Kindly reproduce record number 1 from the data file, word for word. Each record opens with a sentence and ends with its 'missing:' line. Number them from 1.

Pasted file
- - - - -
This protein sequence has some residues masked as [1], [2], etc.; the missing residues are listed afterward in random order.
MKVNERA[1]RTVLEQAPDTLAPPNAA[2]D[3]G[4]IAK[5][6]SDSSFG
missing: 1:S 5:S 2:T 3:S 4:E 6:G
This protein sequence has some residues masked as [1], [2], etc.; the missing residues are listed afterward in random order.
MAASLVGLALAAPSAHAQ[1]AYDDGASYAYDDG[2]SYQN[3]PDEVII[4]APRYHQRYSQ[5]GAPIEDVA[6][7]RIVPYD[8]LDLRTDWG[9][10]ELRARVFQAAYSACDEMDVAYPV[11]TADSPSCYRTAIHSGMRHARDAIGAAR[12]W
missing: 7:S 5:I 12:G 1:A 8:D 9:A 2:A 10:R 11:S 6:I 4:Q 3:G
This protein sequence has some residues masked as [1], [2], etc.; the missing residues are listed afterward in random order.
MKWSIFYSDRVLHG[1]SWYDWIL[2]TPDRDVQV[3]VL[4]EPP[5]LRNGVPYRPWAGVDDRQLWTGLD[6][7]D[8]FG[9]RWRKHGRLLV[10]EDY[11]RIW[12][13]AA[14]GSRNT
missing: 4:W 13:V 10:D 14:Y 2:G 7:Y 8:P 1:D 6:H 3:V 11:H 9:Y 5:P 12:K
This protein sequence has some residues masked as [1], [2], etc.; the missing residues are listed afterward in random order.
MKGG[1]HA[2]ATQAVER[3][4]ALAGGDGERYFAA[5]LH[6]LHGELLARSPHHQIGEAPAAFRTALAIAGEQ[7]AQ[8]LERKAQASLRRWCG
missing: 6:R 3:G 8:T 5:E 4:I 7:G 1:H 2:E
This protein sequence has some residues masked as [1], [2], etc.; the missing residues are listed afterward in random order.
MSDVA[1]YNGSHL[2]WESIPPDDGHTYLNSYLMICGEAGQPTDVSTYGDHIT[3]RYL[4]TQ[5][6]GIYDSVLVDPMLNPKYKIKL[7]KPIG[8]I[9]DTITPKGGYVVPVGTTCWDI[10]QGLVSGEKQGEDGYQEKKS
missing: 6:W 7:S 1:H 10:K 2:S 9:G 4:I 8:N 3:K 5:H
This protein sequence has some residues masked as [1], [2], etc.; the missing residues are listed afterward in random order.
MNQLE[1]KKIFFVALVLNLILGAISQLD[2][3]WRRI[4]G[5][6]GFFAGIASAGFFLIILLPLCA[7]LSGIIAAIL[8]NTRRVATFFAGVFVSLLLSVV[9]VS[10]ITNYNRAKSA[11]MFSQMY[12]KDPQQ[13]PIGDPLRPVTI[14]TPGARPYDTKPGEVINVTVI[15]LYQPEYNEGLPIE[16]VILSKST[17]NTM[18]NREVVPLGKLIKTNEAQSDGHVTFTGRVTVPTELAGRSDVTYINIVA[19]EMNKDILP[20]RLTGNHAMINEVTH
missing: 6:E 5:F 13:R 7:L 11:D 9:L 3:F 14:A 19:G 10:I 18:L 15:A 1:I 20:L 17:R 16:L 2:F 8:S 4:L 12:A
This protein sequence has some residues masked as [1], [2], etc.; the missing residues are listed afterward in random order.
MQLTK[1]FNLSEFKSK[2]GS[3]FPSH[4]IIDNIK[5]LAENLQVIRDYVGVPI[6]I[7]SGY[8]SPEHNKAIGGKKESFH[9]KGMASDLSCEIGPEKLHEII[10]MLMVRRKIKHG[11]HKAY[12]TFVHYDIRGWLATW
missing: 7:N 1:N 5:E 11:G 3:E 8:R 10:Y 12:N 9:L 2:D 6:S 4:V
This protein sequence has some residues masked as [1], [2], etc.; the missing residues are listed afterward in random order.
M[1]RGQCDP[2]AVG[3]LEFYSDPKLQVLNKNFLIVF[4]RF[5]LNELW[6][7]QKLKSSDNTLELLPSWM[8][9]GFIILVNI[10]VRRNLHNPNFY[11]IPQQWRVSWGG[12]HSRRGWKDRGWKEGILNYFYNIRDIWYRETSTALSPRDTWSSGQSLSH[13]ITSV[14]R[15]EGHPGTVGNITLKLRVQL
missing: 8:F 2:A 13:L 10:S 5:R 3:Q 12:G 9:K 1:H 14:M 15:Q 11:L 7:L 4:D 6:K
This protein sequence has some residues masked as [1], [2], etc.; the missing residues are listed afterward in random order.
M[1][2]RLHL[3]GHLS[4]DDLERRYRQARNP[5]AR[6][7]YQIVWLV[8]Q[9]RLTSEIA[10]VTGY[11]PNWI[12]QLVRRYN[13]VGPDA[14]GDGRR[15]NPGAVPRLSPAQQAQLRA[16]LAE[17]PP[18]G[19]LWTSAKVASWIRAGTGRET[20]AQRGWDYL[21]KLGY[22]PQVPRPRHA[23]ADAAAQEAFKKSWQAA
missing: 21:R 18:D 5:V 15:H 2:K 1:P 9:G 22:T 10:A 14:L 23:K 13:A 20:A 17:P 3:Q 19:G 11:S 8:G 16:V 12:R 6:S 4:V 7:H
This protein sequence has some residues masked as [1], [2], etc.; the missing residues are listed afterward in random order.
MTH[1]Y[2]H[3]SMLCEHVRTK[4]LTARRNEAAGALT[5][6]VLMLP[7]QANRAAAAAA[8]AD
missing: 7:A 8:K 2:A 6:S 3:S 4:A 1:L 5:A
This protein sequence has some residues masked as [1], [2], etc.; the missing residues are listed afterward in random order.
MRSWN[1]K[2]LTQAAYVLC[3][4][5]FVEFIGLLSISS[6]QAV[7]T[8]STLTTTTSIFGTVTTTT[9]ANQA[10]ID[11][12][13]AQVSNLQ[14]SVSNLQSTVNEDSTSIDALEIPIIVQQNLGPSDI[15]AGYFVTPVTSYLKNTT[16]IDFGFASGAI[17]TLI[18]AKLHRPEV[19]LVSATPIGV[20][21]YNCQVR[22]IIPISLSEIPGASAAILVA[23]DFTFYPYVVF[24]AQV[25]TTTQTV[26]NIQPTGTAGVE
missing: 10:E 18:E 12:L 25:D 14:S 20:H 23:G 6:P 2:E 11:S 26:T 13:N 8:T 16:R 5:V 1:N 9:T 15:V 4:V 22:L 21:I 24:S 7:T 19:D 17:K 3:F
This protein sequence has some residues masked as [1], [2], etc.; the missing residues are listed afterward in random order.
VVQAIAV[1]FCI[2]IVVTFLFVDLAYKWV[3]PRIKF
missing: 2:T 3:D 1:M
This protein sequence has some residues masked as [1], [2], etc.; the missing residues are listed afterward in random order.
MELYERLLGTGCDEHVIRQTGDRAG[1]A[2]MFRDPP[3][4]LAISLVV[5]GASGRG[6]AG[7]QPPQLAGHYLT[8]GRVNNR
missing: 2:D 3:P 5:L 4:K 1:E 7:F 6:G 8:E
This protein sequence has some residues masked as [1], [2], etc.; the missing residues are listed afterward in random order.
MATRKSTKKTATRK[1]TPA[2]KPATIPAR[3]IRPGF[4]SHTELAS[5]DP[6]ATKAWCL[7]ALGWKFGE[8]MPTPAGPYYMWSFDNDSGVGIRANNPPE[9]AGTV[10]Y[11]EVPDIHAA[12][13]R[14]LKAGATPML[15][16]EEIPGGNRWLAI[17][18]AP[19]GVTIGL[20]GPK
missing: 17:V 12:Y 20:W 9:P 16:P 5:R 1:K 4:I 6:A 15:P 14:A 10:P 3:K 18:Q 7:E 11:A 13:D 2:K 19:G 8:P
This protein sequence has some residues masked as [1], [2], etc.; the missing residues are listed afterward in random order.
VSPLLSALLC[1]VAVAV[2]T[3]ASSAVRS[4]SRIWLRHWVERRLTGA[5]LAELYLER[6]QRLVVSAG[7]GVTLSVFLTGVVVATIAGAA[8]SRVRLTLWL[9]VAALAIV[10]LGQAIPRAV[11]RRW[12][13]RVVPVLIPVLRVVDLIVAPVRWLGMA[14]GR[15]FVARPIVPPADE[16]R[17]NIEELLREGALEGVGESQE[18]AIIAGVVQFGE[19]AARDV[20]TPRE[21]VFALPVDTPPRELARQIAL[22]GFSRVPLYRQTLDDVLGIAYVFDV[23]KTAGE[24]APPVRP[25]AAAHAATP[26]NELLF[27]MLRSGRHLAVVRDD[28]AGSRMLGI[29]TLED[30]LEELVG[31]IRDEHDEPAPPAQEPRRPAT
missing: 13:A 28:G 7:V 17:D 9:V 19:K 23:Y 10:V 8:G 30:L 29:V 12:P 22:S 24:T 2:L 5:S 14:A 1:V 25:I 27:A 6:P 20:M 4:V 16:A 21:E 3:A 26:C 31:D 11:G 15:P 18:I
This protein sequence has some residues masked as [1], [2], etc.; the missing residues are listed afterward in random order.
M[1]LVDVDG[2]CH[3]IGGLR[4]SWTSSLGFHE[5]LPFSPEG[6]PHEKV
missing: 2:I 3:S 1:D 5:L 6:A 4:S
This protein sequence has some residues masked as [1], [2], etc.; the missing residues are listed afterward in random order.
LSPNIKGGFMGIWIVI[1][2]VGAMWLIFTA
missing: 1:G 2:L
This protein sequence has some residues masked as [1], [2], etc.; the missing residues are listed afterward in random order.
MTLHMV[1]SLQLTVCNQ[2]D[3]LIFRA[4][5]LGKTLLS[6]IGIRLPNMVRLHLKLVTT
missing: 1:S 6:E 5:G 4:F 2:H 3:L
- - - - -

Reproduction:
This protein sequence has some residues masked as [1], [2], etc.; the missing residues are listed afterward in random order.
MKVNERA[1]RTVLEQAPDTLAPPNAA[2]D[3]G[4]IAK[5][6]SDSSFG
missing: 1:S 5:S 2:T 3:S 4:E 6:G